One Curtis tragedy recalls two others

The sudden death of Rachel Duncan, principal trumpet of the Charlottesville Symphony, has called to the minds of several readers two other recent tragedies that befell students in her Curtis year.

Jamie Dietz was a brilliant percussionist who died at 33.

Even more promising was the pianist Christopher Falzone, a protege of Martha Argerich who jumped to his death from a hospital window in Geneva in 2014, aged 29.

May their good souls find rest.

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  • Caravaggio says:

    Horrifying to read and contemplate. What is it? The harsh reality of making a living from making music?

    • Nick says:

      It is not the harsh reality of making a living playing music but the harsh reality of making a living playing music at an exceptionally high level that takes its toll. There is no shortage of anti-depressants in the top orchestras.

  • Anon says:

    There was also a double bass player who took her life in 2012 during her time at Curtis.

  • sad says:

    “Even more promising was the pianist…”

    What a depressing thing to say.
    I wonder how much depression is caused by failed artists, I mean “critics.”

  • william osborne says:

    Abbie and I, probably like countless others, have been wishing we could have been around Rachel Duncan to help. We know about the stresses women brass players can face.

    It should also be noted that her death might not have been solely the result of professional stresses. Clinical depression is often a disease caused by physiological abnormalities in the brain. I’ve been reading William Styron’s remarkable book “Darkness Visible” (1990) in which he discusses his long struggles with severe depression. The book became a significant influence in the medical profession and helped change the way depression is viewed. It’s often not so much about life as it is brain chemistry. Sadly, that understanding has still not led to easy cures, but it can be done in many cases.

    • Julie Serber says:

      I know personally that Rachel’s suicide was not about music, she was very happy as a musician in Charlottesville. Rachel was very honored, supported and praised by her colleagues. Rachel however had depression and an addictive personality due to her heritage. Her fatal downfall in addition to these 2 menacing qualities was a fallout in a interpersonal relationship. Rachel was a caring and sensitive soul that valued her relationships even more than music.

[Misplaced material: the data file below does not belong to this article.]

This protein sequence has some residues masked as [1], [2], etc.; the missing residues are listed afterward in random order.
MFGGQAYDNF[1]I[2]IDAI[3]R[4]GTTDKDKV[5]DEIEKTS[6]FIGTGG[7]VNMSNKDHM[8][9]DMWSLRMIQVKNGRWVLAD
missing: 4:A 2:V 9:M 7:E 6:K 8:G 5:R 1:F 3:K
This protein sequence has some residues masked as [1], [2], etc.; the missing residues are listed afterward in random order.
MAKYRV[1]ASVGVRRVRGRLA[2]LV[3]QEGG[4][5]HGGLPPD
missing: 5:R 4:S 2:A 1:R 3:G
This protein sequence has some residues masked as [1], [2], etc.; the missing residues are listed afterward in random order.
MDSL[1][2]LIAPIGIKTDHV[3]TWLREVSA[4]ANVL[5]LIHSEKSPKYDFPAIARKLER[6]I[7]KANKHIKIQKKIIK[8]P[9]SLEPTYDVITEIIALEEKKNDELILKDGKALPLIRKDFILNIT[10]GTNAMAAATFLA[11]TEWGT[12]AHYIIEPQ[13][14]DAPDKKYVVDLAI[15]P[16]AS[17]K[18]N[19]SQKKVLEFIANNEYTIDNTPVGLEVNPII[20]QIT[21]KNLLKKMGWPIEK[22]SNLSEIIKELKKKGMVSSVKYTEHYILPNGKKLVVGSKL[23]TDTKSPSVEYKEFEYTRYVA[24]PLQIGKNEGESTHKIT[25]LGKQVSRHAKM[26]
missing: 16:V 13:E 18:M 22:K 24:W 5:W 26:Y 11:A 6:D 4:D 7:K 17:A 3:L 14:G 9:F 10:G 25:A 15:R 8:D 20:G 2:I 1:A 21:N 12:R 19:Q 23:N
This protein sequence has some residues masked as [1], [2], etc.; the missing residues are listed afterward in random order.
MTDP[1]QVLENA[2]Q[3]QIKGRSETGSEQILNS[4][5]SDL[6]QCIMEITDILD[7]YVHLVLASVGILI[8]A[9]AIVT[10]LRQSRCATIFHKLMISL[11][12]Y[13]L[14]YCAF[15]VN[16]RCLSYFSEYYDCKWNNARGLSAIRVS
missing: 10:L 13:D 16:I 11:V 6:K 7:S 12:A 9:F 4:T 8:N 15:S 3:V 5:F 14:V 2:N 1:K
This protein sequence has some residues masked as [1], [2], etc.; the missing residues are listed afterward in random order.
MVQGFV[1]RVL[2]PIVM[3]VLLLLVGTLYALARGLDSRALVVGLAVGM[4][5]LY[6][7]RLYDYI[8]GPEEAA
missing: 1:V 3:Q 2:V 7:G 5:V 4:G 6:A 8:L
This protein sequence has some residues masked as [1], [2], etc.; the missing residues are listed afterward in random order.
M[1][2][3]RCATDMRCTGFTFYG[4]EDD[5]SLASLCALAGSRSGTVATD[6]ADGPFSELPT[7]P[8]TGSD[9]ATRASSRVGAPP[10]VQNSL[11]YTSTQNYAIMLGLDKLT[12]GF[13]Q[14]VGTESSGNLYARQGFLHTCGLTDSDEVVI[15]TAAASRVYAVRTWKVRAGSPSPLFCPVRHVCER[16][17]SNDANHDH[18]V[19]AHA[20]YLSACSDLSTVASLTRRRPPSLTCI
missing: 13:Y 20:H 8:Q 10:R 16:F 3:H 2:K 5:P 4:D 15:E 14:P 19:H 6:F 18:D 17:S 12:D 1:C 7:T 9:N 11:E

We love and miss this light in our lives terribly.
      Her Mother

  • Joseph McGuire says:

    Mr. Lebrecht,

    Are you trying to link these three suicides to Curtis? Come on, give me and Curtis a break! You owe Curtis an apology. Suicide is a very complicated matter, and all three of these people had been out of school, and several in other schools too, for multiple years.

    I know other several other music schools and for that matter non music schools that have their share of these tragedies.

    I think you like to post deaths and suicides because you are aware more people will click on them.

    Joseph McGuire

  • luigi nonono says:

    The Curtis Institute is a very high-pressured environment for many, if not all students, and the pressure to play perfectly can be damaging, and it doesn’t end with graduation. People expect more than they have any right to demand, particularly critics.
    I knew Christopher Falzone. In his case, he was almost certainly on the autism spectrum, very socially disabled, and completely unable to function in life except to play the piano. He had a possibly disastrous relationship with his parents, and their disapproval of his marriage to an inspiring, but demanding musician added incredibly to his difficulties. His wife was denied her legal rights by the father, even in the clinic in Switzerland, I’m told, and caught between all these tectonic pressures, I’m fairly sure Chris simply found himself unable to live. His talent and ability were huge, but perhaps not enough to make him a great musician, but he could not accept less. The cult of the piano, the insistence on being legendary, extraordinary, is simply not healthy for anyone. Talent demands of people, who give and give, but do not always get what they need. But suicide is the result of an unhealthy mind, and very likely little else in the end.

    • John Marks says:

      Dear God,

      Please have mercy on all of them. And please send help to those who are left behind.

      I have a friend who was at his pianist friend’s NYC orchestral-soloist debut. (Long ago.) The friend lunched the first chord in (IIRC) Schumann’s piano concerto. But he then soon recovered, and on balance, it was a triumph.

      My friend was at the end of the receiving line, and the pianist suggested they go for a walk outside.

      They walked, and walked, and walked. In silence.

      My friend’s friend eventually said, “Why do we do this?’

      My friend was silent.

      His friend eventually answered, “We do this because if we do this, we are slightly less miserable than if we don’t do it.”

      Except, there obviously are times when that is not enough.

      Requiem aeternam…

      john marks

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